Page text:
Hello! My Name Is…

This week, about half of the class of VM25 will meet for a regional meeting hosted by VMC Casey Lowe at the beautiful Accokeek Foundation.  Between a potluck lunch and an exploration of the beautiful Piscataway Park, we will discuss an issue that comes up time and again for VMCs:  establishing new relationships with other organizations.

One of the many lovely vistas we are sure to enjoy at the Accokeek Foundation tomorrow.

One of the earliest stages of volunteer program implementation is identifying good sources of potential volunteers.  These could be local colleges, houses of worship, nonprofits, or for-profit businesses.   For some VMCs, reaching out to these organizations easy.  Their service sites have long standing relationships with them, and reaching out is like getting back in touch with an old friend.

In other cases, however, VMCs are making cold calls.   While the VMC might have good reason to believe this new partnership could solve everybody’s problems and create wonderful opportunities all around, the organization she is about to contact has never even heard of her service site.  What should she do?

There is no one answer to this question, but here are a few pieces of advice, courtesy of the wise and wonderful Volunteer Maryland Staff:

Know exactly what you want before you approach another organization — Make a very direct ask.  Write a script if you need to!

Do your homework.  Make sure you are clear on the history, mission, culture and capacity of the organization before you come calling.  Do they have any history of helping organizations such as yours?  Is there any overlap in your networks?

Determine what is in it for them.  Why should this organization encourage its members to volunteer for your service site?  Will doing so contribute to service learning requirements?

Streamline the process.  If you have all your ducks in a row before you contact, say, a school counselor, you can pitch a very simple process that you have already developed for her to direct students to your organization.  Busy people love it when most of the work has already been done for them!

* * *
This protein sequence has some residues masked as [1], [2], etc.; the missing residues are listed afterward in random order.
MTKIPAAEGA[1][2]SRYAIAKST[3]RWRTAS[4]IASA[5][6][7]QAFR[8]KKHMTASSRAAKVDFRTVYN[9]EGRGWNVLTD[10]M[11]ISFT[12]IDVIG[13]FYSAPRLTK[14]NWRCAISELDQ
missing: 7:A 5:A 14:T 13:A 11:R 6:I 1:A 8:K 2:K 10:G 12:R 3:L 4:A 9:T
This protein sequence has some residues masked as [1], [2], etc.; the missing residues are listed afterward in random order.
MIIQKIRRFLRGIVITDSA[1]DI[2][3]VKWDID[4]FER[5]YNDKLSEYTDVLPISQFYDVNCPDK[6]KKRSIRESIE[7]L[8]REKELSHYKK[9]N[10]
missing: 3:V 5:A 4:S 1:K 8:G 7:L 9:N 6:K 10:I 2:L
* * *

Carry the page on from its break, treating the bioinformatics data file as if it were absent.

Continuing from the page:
Ask a staff member from your service site to come along.  Creating lasting, sustainable partnerships with organizations whose members will reliably volunteer at your site is a long, labor-intensive process. Don’t be afraid to ask a staff member to join you in this venture.  Staff involvement in the partnerships you develop greatly increases the likelihood that those partnerships will flourish long after you have completed your service year. 

Finally, don’t be afraid!  Once you’ve done the legwork and your homework — pick up the phone — great things await.


Talk To Me

Communication reveals and often challenges our most cherished values.  Some of us value, above all things, the absence of discord among friends and coworkers.  For others, the most important value is fairness, and those who are passionate about fairness might be willing to risk a difficult conversation to achieve it.

We all bring our own set of values to the workplace, which, in turn, has its own culture and values.  As such, most of us have a daily opportunity to communicate positively and constructively with those who may not see the world or a given situation precisely as we do.

Some of these conversations, such as those that include constructive feedback, can feel daunting.  The great news is that these conversations do not need to be unfriendly or confrontational.

Last Wednesday at Volunteer Maryland In-Service Training, we learned about several models for providing constructive feedback.  One is the Feedback Sandwich,  and another is the DESC (Describe, Express, Specify, Consequence) model.  The feedback sandwich can be described as gentle coaching sandwiched between a compliment and a few encouraging words.  It’s designed to incorporate what could be interpreted as harsh criticism into a bigger chunk of feedback, most of which is sincerely positive and all of which is sincerely constructive.